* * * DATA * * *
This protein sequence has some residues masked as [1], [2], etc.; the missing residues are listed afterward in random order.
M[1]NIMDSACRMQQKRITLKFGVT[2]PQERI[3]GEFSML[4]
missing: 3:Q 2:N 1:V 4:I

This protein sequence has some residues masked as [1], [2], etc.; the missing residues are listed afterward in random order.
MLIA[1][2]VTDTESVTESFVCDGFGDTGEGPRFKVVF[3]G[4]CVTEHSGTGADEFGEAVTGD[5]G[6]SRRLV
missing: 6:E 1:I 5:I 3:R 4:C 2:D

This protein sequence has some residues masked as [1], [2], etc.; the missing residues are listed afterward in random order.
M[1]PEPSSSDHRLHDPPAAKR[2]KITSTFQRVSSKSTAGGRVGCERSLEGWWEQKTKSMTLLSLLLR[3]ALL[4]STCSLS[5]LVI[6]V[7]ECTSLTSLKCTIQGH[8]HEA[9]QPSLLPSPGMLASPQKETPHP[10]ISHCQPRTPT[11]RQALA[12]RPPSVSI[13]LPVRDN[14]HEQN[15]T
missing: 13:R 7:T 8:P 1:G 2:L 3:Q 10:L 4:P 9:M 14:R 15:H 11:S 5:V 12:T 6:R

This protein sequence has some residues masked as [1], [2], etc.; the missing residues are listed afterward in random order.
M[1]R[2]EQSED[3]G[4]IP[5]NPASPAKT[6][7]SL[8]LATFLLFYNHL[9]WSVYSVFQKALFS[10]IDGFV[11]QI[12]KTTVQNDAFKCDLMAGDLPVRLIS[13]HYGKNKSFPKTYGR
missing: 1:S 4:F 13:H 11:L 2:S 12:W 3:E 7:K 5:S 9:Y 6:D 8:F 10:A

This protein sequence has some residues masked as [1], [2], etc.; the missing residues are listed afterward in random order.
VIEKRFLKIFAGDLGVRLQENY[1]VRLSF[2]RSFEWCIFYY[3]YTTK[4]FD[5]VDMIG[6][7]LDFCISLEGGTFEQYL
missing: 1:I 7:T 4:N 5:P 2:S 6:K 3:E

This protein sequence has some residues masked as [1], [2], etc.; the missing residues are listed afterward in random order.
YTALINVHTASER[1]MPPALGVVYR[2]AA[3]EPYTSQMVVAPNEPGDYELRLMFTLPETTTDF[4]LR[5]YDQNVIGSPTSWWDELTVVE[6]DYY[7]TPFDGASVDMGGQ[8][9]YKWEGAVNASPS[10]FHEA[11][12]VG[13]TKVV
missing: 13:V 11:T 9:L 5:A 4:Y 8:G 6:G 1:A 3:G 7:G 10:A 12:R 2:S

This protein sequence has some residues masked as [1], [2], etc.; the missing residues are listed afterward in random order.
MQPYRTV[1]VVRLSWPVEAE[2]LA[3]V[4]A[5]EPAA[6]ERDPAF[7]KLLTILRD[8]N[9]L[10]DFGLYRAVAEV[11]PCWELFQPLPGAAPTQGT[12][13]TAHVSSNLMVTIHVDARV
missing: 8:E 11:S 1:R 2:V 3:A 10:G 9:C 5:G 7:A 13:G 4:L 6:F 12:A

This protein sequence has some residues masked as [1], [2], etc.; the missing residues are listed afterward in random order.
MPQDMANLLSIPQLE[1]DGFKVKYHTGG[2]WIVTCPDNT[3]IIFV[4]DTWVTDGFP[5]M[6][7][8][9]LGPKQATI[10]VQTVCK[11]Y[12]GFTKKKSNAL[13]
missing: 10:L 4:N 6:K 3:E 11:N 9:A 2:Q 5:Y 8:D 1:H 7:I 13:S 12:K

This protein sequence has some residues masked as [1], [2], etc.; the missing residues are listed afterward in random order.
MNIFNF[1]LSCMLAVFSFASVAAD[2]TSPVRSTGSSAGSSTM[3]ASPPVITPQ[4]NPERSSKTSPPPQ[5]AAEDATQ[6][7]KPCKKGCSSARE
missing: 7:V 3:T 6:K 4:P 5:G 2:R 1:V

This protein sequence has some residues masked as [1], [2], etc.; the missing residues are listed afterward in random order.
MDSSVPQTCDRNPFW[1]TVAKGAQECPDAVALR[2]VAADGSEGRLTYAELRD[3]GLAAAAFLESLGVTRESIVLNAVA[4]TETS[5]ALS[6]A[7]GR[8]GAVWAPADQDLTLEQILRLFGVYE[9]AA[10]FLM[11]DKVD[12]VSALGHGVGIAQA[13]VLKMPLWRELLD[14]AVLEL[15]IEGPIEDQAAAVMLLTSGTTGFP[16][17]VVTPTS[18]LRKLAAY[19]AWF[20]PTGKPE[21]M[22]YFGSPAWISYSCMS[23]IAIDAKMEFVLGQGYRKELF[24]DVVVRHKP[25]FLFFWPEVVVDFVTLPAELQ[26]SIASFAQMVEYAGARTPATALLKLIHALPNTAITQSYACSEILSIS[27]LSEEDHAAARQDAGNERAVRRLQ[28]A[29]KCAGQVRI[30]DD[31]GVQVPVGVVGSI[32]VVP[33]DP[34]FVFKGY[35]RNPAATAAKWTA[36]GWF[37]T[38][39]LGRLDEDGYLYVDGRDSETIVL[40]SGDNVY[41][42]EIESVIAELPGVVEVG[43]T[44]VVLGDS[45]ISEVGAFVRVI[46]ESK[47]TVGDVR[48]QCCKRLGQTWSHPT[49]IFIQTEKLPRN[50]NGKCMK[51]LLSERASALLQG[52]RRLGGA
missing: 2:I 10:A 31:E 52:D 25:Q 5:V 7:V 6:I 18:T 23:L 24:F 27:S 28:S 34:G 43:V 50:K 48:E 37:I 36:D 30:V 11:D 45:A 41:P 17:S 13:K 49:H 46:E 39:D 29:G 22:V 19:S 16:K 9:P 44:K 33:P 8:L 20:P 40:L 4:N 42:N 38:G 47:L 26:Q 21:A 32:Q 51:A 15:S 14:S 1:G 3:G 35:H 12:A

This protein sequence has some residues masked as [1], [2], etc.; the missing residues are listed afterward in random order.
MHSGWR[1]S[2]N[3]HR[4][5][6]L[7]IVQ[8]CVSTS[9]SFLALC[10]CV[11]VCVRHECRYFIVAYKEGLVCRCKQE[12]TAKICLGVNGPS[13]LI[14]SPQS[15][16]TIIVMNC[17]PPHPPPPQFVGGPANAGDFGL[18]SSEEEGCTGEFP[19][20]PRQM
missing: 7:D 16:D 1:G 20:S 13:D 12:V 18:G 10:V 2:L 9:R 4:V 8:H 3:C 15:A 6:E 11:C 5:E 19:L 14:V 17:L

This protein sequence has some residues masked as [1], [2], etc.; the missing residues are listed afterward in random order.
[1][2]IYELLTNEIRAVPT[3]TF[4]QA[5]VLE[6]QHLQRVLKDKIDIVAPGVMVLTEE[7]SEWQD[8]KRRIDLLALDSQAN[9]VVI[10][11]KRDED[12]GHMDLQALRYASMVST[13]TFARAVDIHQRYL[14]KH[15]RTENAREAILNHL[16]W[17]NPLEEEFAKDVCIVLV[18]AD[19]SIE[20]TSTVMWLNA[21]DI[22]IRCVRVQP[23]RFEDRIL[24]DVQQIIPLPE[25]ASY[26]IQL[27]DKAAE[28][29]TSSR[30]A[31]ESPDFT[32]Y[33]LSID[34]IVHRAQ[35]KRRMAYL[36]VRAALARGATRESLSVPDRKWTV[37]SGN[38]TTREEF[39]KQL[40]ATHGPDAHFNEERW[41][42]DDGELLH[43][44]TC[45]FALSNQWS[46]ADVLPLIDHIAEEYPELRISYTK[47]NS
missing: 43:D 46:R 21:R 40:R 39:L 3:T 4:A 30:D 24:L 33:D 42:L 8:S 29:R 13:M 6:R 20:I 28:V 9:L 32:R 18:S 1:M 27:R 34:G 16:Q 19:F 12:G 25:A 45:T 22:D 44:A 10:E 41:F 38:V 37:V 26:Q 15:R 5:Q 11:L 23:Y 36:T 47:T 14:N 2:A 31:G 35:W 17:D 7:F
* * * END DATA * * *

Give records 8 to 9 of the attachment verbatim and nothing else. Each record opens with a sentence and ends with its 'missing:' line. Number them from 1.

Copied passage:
This protein sequence has some residues masked as [1], [2], etc.; the missing residues are listed afterward in random order.
MPQDMANLLSIPQLE[1]DGFKVKYHTGG[2]WIVTCPDNT[3]IIFV[4]DTWVTDGFP[5]M[6][7][8][9]LGPKQATI[10]VQTVCK[11]Y[12]GFTKKKSNAL[13]
missing: 10:L 4:N 6:K 3:E 11:N 9:A 2:Q 5:Y 8:D 1:H 7:I 13:S 12:K

This protein sequence has some residues masked as [1], [2], etc.; the missing residues are listed afterward in random order.
MNIFNF[1]LSCMLAVFSFASVAAD[2]TSPVRSTGSSAGSSTM[3]ASPPVITPQ[4]NPERSSKTSPPPQ[5]AAEDATQ[6][7]KPCKKGCSSARE
missing: 7:V 3:T 6:K 4:P 5:G 2:R 1:V